Robinhood's CEO called for the revision of outdated SEC trading rules in his prepared remarks for the Congressional hearing on GameStop

Robinhood's CEO called for the revision of outdated SEC trading rules in his prepared remarks for the Congressional hearing on GameStop
"Millions of new investors have entered the market for the first time as technology transforms the world," Robinhood CEO Vlad Tenev said. "It is time for the financial system to catch up."JIM WATSON/AFP via Getty Images
  • Robinhood CEO Vlad Tenev released his testimony ahead of Thursday's Congressional hearing.
  • The House asked Tenev to testify for Robinhood's role in January's GameStop frenzy.
  • Tenev denied helping hedge funds and called to modify SEC trading rules.

The House Committee on Financial Services just released the prepared remarks from Robinhood CEO Vlad Tenev ahead of his testimony at a Thursday hearing regarding GameStop's recent stock rally.

Tenev was called to testify after Robinhood briefly blocked purchasing on GameStop stock during an unexpected late-January rally. Individual investors caused GameStop shares to soar, in part, they said, to burn institutional investors who bet against the stock.

Many individual investors, like those on the Reddit forum r/WallStreetBets, used Robinhood to buy GameStop for its commission-free platform. But following Robinhood's decision to block purchases, the app's users revolted against the app.
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In his prepared remarks, Tenev said the firm blocked payments to meet "regulatory deposit requirements" defined by the Securities and Exchange Commission. Robinhood initially said it restricted trading on January 28 to "help customers stay informed" amid market volatility, but later clarified that the decision was due to deposit requirements from clearinghouses registered with the Securities and Exchange Commission.

The executive denied reports that Robinhood blocked purchases at the request of hedge funds.

"Any allegation that Robinhood acted to help hedge funds or other special interests to the detriment of our customers is absolutely false and market-distorting rhetoric," he said. "Our customers are our top priority, particularly the millions of small investors who use our platform every day to invest for their future."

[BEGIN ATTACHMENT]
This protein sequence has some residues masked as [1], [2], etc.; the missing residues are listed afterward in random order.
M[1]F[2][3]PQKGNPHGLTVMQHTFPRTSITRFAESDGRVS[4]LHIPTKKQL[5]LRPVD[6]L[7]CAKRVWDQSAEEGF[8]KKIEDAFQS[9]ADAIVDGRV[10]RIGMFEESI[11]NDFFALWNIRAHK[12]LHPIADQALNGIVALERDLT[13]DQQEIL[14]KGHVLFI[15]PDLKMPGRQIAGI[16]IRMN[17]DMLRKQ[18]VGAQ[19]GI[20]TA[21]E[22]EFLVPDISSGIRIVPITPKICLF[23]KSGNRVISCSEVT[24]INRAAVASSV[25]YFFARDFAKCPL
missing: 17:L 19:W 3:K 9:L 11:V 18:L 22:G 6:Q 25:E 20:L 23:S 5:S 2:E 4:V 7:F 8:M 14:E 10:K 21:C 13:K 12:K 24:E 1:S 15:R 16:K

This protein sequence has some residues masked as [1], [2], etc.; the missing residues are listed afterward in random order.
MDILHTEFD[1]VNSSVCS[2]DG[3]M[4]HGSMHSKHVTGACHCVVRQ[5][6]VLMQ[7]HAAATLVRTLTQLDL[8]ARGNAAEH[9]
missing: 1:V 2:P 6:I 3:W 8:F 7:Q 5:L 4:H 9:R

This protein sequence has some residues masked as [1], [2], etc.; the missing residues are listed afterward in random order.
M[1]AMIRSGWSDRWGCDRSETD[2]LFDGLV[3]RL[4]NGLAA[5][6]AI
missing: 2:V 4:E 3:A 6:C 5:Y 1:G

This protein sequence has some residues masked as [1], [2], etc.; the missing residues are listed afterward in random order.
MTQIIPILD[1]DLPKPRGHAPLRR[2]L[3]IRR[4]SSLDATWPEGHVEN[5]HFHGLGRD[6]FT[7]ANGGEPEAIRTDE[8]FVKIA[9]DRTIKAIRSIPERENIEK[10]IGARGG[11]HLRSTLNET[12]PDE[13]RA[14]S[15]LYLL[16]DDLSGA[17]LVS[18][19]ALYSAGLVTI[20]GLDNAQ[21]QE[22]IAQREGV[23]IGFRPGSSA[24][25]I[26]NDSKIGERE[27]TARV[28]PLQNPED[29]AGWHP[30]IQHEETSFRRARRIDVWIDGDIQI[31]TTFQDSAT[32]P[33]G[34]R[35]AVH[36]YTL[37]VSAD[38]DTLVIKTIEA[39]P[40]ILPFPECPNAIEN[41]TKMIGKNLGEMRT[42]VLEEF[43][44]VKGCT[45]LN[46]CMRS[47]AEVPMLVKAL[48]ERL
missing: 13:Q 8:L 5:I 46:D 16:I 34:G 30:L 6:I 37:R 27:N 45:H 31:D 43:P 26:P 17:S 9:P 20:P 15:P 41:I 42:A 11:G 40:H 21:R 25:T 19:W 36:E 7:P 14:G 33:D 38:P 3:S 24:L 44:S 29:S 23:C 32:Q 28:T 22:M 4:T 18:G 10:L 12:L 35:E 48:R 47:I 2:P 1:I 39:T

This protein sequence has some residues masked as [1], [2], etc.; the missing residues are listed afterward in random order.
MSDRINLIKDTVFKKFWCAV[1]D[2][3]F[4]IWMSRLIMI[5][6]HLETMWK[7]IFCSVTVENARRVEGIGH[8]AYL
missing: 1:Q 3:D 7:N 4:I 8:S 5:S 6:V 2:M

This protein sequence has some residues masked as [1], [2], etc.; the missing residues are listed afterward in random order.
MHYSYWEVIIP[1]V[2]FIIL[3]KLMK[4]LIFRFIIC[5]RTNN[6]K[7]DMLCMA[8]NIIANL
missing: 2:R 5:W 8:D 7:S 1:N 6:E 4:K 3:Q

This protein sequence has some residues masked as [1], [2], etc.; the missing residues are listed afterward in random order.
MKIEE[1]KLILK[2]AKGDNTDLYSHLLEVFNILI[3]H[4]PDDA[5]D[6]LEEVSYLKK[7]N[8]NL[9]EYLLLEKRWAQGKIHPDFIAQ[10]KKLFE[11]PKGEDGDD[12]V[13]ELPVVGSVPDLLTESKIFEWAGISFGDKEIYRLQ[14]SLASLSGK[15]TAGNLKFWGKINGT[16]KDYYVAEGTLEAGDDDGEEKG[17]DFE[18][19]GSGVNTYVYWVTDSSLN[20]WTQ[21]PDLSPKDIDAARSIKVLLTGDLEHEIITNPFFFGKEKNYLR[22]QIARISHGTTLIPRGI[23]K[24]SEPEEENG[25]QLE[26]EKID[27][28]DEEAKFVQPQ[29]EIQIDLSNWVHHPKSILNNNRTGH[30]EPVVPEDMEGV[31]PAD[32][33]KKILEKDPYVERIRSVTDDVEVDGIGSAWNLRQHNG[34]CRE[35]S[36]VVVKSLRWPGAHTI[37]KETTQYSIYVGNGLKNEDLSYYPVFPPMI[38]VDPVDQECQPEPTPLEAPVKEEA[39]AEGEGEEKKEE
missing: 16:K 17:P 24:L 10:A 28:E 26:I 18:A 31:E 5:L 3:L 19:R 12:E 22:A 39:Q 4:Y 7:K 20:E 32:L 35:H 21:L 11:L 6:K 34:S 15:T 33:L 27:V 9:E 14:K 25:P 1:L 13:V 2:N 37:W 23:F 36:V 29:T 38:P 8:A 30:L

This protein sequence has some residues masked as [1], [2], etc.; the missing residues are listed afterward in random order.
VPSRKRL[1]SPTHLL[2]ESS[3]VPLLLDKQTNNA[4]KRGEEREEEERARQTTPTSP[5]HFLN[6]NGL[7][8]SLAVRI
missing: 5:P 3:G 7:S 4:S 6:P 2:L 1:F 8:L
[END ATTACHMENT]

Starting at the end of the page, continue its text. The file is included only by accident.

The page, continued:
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Tenev said in his testimony that Robinhood users are made aware the app has "sole discretion [to restrict trading] and without prior notice" when signing up for the service.

The CEO added the SEC released an investor alert on January 30 making clear broker-dealers had the right to restrict trading "for legal, compliance, or risk management reasons." Tenev used the end of his testimony to speak out against the rule that requires equities transactions to clear over two days. Robinhood said it takes several days to process trade transactions due to an SEC rule. The Robinhood executive instead asks Congress to consider settling trades in real-time to allow investors to make purchases faster and allow brokers to clear up proprietary cash.
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"Millions of new investors have entered the market for the first time as technology transforms the world," he said. "It is time for the financial system to catch up."

Tenev will join executives from Reddit and hedge funds Melvin Capital and Citadel for the Thursday midday Congressional hearing.

Read Tenev's full prepared remarks here:

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